People gather at the Supreme Court to honor the late Justice Ruth Bader Ginsburg, Saturday, Sept. 19, 2020, in Washington. Credit: Cliff Owen / AP

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Kyle Hylan-Corcoran of Bangor is a senior majoring in political science and criminal justice at American University.

The loss of Ruth Bader Ginsburg is tragic for most people in this country. However, for us in the LGBTQ community, this is the next chapter in a horrific game of political football that will determine how we are treated for the coming decades.

I envy those who can afford to remain apolitical or apathetic about politics but we do not have that privilege and here’s why:

The Supreme Court and Democratic politicians said I could marry who I love and delivered that for me. Some Republicans want to pass a constitutional amendment to ban it.

The Supreme Court and Democratic politicians say I shouldn’t be discriminated against at my job. Many Republican politicians incite moral panics around who we accommodate in certain spaces be that housing, jobs, health care, the military or other places.

Democratic politicians believe there should be no prejudice at all against me or people in my community and welcome us into their ranks. Republicans aren’t likely to be nominated if they come out as LGBT and they often insist that the religious beliefs of one person have complete dominion over millions of people their religion says are sinners and abominations.

I cannot speak for any other person in any other community, but I can say that your vote has measurable effects on people, even if that person isn’t you. Know that voting for certain people is harmful to your loved ones and can ruin relationships because your choices make our lives feel devalued.

If you find out you’ve hurt a loved one, don’t gaslight them. It was not just a vote. It was a statement saying “you don’t matter.” Even if you insist that you don’t hate LGBTQ people, we know hate for LGBTQ people wasn’t a deal breaker for you. You were willing to tolerate that in exchange for other priorities: taxes, immigration, ending political correctness, whatever makes your blood boil.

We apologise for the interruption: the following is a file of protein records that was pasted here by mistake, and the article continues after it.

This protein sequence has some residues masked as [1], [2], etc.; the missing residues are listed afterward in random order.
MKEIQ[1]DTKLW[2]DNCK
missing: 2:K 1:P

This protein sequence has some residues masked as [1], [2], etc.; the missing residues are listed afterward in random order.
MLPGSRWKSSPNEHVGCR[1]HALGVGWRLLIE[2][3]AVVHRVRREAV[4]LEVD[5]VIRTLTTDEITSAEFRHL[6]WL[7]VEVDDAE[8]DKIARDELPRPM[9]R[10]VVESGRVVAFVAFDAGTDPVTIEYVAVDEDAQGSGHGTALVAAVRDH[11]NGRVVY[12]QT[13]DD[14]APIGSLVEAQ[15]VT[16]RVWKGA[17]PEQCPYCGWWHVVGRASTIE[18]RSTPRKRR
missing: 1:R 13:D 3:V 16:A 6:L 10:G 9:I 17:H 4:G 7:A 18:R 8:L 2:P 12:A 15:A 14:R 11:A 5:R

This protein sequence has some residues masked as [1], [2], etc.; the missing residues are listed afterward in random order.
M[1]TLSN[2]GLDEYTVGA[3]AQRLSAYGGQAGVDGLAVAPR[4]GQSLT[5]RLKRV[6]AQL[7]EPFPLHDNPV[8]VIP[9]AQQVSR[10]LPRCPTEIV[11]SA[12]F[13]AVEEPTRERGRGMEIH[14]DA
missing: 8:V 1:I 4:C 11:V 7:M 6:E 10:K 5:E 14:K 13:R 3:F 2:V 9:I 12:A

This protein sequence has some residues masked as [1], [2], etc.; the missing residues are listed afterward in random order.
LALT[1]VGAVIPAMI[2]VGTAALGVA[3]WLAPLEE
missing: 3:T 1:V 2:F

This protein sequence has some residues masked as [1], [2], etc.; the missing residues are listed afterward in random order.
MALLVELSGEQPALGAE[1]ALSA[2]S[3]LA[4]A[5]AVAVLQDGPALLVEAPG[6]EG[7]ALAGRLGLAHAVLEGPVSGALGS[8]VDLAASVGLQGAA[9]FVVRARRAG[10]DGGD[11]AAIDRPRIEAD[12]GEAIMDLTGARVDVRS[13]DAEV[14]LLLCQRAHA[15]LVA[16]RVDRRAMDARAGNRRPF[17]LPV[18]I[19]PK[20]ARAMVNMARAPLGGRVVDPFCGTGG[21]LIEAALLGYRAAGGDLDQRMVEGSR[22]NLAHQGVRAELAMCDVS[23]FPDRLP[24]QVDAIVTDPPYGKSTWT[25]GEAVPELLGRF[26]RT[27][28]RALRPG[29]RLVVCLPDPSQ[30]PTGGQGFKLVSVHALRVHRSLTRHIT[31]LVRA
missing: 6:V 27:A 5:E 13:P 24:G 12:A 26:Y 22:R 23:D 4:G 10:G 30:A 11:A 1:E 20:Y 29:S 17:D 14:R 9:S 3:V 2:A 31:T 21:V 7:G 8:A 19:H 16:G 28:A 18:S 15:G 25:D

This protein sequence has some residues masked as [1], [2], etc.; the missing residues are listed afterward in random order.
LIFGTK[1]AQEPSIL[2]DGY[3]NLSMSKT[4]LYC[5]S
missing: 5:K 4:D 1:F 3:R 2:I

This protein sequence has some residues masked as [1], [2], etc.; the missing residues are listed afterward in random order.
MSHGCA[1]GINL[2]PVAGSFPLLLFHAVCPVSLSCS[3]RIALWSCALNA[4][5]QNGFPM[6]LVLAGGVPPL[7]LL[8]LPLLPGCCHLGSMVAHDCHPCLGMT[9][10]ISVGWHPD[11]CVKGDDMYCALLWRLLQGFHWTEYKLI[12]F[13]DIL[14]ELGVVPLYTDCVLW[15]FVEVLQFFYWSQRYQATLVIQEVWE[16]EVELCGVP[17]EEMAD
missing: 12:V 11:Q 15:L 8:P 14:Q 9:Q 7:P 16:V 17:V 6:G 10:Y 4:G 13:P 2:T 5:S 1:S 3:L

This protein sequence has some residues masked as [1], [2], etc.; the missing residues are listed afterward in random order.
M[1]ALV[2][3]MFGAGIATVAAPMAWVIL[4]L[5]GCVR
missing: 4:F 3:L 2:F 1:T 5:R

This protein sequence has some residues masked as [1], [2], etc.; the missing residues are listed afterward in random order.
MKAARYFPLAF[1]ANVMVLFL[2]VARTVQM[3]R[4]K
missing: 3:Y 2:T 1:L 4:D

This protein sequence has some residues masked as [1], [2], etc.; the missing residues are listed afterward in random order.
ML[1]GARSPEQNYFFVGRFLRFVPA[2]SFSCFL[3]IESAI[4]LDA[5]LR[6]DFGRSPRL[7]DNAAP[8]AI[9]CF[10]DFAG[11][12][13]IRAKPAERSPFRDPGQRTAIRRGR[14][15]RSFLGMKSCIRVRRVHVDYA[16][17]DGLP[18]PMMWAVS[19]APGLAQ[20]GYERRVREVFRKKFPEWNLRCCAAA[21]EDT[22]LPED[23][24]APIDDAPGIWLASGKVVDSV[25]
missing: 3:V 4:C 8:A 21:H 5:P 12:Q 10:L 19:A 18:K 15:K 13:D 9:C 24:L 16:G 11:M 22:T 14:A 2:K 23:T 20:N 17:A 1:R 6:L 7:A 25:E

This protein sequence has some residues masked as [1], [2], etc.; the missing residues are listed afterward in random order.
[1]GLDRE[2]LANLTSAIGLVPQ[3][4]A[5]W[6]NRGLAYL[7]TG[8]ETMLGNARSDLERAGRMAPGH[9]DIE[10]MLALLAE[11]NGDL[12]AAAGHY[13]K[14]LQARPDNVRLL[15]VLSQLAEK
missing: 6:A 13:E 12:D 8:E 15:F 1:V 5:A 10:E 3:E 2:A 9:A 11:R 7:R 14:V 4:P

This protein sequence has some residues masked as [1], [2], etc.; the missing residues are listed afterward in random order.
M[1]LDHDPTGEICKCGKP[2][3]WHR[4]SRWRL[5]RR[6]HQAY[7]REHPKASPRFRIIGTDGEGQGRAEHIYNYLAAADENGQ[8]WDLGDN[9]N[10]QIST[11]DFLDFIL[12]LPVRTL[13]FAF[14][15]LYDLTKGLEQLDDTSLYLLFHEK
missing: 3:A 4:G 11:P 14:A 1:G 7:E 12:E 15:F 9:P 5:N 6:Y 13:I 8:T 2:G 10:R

I personally don’t believe in being impolite to people who vote differently than me, but I also don’t feel safe enough to express myself authentically in those people’s presence. I may enjoy interacting with certain conservative people, but I don’t let my guard down because I don’t trust those people not to hurt me if I do let my guard down.

I don’t expect a lot of people to understand that, because a lot of people don’t have to deal with hate as a general background to life. Most people don’t have to worry about being the next Matthew Shepard or have to scrutinize every new person we meet to see if they would respond well to our romantic partners. Most people do not feel they have to deal with the unintended consequences of populist politicians riling up their base in a way that threatens our safety.

For people who may think I take things too personally, I wish I didn’t have to. But unfortunately the world we live in has hatred in it and it is a key feature in many political campaigns. I can’t change who I am nor do I want to. I would love to just quibble about tax rates, but that is not the world that currently exists. I don’t have the choice to be apolitical because my mere existence is political.